These muffins are full of golden coloured ingredients and are based on a classic American cornbread recipe. Easy to make, delicious served warm, and perfect for freezing – they will only keep fresh for a couple of days, so freezing is the best option for longer storing.  The chives add a mild oniony flavour, and you could try adding a pinch of chilli flakes or some hot smoked paprika for a bit of a kick. They make a good accompaniment to a bowl of soup or stew, or just as a tasty snack on their own.

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The main ingredients. Image: Kathryn Hawkins

Makes: 10

Ingredients

  • 115g gluten-free plain flour (such as Dove’s Farm)
  • 2 level teasp gluten-free baking powder (such as Dr Oetker)
  • 150g polenta or fine cornmeal
  • 1 medium egg, beaten, or 50g soft tofu, mashed
  • 225ml dairy-free milk (I used soya)
  • 50g butter or vegan margarine, melted
  • 100g cooked sweetcorn kernels
  • 150g grated courgette (yellow or green)
  • 4 tbsp. freshly chopped chives
  • 50g grated Parmesan cheese or vegan alternative, optional
  1. Preheat the oven to 180°C (160°C fan oven, gas 4). Line a 10-cup muffin tin with paper cases. Sieve the flour and baking powder into a bowl and stir in the polenta or cornmeal. Make a well in the centre.
  2. Put the egg or tofu in the centre and pour in the milk and melted butter or margarine. Gradually mix the ingredients together until well blended, then stir in the remaining ingredients.
  3. Divide between the cases, smooth the tops and bake for 25-30 minutes until lightly golden and firm to the touch. Transfer to a wire rack to cool. Best served warm.
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    Freshly baked courgette and corn cakes. Image: Kathryn Hawkins

    Single_serving_of_freshly_baked_sunshine_muffin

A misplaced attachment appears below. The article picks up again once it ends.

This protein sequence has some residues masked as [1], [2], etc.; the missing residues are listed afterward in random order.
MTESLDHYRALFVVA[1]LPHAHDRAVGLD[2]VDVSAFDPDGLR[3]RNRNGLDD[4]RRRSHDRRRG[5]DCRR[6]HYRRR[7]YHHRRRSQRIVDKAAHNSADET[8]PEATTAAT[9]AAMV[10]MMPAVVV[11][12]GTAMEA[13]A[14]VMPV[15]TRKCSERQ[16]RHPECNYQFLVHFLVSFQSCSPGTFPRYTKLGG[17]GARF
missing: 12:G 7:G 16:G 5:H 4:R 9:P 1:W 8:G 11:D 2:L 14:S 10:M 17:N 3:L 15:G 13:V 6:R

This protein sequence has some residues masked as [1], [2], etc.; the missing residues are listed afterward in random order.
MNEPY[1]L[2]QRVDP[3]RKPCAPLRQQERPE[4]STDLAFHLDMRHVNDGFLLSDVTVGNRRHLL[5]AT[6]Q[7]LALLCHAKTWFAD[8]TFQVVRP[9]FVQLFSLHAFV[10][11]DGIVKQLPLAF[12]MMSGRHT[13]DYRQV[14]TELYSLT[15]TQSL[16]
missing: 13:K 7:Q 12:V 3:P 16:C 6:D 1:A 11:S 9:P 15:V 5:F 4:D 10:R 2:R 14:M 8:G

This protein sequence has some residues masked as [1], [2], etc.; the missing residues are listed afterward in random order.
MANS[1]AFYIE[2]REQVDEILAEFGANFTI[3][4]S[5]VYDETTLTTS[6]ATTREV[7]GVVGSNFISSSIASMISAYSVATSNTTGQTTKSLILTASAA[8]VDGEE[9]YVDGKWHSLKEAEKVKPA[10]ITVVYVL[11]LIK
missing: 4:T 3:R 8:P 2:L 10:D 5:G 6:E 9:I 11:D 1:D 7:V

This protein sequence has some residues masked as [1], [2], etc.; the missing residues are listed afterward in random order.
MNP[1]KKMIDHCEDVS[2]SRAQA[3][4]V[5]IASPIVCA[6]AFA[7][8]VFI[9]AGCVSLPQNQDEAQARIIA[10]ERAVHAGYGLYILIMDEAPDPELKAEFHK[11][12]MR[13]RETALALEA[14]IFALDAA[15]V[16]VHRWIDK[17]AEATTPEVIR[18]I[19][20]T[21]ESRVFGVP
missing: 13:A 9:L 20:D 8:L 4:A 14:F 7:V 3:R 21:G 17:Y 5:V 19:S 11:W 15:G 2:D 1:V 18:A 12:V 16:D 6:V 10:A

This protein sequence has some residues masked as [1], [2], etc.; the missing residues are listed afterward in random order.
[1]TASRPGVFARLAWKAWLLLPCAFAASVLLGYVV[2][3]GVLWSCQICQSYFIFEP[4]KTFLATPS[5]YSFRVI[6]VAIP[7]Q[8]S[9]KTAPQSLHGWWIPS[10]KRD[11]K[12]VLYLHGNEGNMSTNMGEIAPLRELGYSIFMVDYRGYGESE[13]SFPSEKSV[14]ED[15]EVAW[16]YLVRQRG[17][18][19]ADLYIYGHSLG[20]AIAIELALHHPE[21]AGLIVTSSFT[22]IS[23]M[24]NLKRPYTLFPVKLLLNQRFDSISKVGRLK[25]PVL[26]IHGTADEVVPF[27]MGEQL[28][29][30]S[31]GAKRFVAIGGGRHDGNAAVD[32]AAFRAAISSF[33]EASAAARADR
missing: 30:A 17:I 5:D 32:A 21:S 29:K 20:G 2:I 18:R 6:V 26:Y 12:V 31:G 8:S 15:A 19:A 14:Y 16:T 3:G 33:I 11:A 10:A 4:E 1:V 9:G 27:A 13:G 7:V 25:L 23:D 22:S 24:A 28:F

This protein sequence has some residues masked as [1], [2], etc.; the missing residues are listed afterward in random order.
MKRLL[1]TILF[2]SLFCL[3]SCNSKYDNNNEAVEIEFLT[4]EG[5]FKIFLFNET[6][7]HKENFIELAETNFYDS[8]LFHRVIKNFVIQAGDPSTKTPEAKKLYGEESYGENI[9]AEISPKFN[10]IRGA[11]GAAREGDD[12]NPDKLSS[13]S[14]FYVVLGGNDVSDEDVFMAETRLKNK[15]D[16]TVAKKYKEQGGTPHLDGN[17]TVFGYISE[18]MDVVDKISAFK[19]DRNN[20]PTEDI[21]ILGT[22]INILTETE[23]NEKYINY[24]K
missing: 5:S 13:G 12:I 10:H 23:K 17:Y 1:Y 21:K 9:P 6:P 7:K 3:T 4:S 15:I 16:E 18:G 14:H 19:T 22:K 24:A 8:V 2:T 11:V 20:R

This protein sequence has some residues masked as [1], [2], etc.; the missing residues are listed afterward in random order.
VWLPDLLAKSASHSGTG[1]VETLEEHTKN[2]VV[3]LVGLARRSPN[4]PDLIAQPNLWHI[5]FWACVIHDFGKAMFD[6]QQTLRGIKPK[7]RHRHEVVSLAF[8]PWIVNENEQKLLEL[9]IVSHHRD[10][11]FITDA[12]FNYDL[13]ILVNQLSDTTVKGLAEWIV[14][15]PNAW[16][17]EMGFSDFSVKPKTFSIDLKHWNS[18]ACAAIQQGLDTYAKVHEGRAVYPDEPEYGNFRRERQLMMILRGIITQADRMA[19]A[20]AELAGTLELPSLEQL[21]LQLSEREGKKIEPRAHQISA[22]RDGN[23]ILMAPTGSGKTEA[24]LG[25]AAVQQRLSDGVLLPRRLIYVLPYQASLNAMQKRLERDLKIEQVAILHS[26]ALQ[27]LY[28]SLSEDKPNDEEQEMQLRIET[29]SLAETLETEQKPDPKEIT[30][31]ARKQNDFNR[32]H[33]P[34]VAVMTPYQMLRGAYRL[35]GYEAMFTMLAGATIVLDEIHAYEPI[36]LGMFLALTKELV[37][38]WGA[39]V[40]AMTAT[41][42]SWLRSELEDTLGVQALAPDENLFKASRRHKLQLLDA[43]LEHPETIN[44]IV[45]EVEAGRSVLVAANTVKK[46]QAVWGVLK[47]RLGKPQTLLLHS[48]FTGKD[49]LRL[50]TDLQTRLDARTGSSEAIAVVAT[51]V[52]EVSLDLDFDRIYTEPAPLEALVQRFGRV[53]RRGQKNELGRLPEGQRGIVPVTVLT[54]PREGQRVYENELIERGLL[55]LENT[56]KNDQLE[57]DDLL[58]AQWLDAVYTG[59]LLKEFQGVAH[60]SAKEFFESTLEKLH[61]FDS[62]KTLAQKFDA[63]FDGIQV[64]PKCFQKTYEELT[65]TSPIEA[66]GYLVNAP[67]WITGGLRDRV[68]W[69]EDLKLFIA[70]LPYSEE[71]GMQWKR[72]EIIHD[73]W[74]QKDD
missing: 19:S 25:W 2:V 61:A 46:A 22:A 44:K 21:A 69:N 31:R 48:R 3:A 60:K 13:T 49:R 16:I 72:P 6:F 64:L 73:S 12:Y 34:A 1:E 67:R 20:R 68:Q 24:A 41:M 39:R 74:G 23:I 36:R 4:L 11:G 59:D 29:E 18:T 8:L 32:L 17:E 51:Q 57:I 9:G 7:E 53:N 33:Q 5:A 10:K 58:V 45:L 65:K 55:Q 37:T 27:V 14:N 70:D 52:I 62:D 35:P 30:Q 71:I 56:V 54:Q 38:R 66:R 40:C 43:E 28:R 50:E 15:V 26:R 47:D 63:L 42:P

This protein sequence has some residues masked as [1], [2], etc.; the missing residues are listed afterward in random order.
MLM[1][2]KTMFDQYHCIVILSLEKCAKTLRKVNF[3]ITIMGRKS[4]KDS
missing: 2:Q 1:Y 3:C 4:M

Ready to serve, sprinkled with fresh chive flowers. Image: Kathryn Hawkins

 

 

Morello cherries – cherry compote and chocolate blancmange (gluten-free; dairy-free; vegan)

 

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Morello cherries, ripe and ready for picking. Image: Kathryn Hawkins

Picking the cherries from my espalier Morello cherry tree is one of the highlights of my fruit growing calendar. Having had such a mild Scottish spring this year, all the fruit in the garden seems to be ripening a bit earlier than in other years. The cherries are no exception. Usually I pick them in the middle of August, but this week, they were ripe and ready.  The harvest was pretty good too: from one small tree, I picked ¾kg.

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This year’s Morello cherry harvest. Image: Kathryn Hawkins

I’m not that adventurous when it comes to cooking with cherries. I suppose it’s because I never have that many to play with, therefore, I want to make sure I enjoy what I cook. Morellos are a sour cherry and are too tart to eat as a fresh fruit. This year I made a large pot of jam and, my favourite, a compote flavoured with vanilla and lemon – recipe below.

I use a cherry stoner to remove the pits; I’ve had it for years, and it does the job perfectly. This years cherries were so ripe, the pit just plopped out without any effort. Wash the cherries first and then prepare them over a bowl to catch the stones and the juice that falls; you can then easily drain off the stones, keeping the juice. If you don’t have a specialist stoner, a small knife with a pointed blade should enable you to prise out the stones with ease. After preparation, the final weight of the cherries I picked this year, along with the juice from the bowl, was around 650g.

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Vital piece of kit: my cherry stoner. Image: Kathryn Hawkins
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Pitting cherries. Image: Kathryn Hawkins